SH – You’ve already mentioned some of them, but what about the challenges?
Katie Vokes – Dealing with the pandemic. The high need for nurses. The quickly changing regulations from the CDC. Having said that, the growth and the challenges at Sanford are exciting!
SH – What books do you read (other than work-related)?
Katie Vokes – (Laughs) with an 11-month old at home, I don’t have as much time to read. When I do read for pleasure, I like mystery fiction. But, the most recent book I read was Over the Top, by Jonathan Van Ness. It’s an honest, readable book about overcoming trauma, addiction, family strife, etc. Great book!
SH – What makes Sanford unique?
Katie Vokes – Two things: our staff and the environment. Our staff truly wants to help our clients. And the environment relieves our clients’ stress. When I walk into a Sanford facility and see a dining room, a chair, hear music – it feels non-institutional and healing.
SH – What is your favorite journey?
Katie Vokes – Personally, it is becoming a mom. Professionally, I have worked in a number of health organizations, but there was something missing. Coming to Sanford and the behavioral health field filled the void. This feels like important work.
SH – Finally, do you have a phrase you use a lot (or even overuse)?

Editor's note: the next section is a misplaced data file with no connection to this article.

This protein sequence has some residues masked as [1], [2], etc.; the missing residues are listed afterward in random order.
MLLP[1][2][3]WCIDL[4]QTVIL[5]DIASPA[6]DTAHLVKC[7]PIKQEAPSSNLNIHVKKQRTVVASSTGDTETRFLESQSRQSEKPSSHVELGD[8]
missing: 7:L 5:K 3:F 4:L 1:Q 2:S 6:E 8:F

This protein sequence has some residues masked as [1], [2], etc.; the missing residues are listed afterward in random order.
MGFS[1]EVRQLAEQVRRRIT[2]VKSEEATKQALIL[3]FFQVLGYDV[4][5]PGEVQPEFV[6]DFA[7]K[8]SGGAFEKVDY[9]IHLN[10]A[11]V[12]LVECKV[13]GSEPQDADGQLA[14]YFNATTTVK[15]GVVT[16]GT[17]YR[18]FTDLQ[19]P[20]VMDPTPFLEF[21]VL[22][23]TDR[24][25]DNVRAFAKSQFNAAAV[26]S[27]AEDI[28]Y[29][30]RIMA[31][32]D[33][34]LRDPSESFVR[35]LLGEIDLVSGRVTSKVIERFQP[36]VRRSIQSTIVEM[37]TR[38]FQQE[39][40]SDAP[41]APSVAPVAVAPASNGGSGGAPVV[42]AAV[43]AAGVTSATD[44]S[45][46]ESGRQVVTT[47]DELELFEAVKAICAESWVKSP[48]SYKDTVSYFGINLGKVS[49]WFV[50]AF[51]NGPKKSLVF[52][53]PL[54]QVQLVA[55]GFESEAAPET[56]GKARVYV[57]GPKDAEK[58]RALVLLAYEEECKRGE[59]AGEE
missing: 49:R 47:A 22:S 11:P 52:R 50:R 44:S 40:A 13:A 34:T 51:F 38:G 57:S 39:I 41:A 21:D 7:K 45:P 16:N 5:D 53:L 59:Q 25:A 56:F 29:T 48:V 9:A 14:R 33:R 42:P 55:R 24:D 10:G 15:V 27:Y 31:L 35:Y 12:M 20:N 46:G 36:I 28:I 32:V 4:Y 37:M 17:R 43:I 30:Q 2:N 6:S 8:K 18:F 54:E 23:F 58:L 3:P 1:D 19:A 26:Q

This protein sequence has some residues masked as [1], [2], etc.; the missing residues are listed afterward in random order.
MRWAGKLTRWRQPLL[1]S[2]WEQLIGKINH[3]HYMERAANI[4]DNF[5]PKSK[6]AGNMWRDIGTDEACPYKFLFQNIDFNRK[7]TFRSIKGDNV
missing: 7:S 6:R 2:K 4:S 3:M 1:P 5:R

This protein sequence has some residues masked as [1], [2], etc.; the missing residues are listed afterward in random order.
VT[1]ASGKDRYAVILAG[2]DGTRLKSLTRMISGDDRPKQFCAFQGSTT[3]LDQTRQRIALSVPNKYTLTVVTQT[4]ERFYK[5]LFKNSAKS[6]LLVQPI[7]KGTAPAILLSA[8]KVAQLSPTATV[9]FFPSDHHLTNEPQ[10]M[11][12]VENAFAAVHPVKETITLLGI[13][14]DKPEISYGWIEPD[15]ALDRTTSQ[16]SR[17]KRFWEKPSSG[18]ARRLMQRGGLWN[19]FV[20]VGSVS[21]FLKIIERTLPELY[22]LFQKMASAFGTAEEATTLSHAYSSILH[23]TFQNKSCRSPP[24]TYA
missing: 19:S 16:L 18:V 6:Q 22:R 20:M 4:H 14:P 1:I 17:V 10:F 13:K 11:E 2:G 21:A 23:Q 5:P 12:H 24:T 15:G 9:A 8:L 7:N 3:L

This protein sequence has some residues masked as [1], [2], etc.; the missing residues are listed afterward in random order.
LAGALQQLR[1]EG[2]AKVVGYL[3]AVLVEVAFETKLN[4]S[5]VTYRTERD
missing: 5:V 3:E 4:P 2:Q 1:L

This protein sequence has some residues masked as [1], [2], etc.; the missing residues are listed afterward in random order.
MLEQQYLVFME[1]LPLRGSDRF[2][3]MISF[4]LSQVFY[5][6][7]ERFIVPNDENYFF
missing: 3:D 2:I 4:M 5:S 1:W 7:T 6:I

Katie Vokes – Not a phrase, but I do have a thing I do with gratitude. I practice this at home (it annoys my husband) and at work. When things get tense or people begin to get upset or negative, I say, “Let’s pause.” Then I say, “Tell me three things you are grateful for.” There might be grumbling at first, but it helps to reset the moment and remind us how lucky we are.
SH – Anything else you’d like to say?
Katie Vokes – Healthcare as a whole has been changed forever by the pandemic and telehealth. And Sanford has implemented virtual programs for all types of therapy and education. Telehealth allows us to provide treatment to those with geographic or physical restrictions. To enhance our Residential Treatment with remote “visits” to 12-step meetings outside of Grand Rapids/Michigan. And to augment long-term care with easy connection to Sanford from remote locations. But the day we can shake hands again. Give hugs again … I say bring it on!
Great thoughts to end with. Virtual hug. Thanks Katie!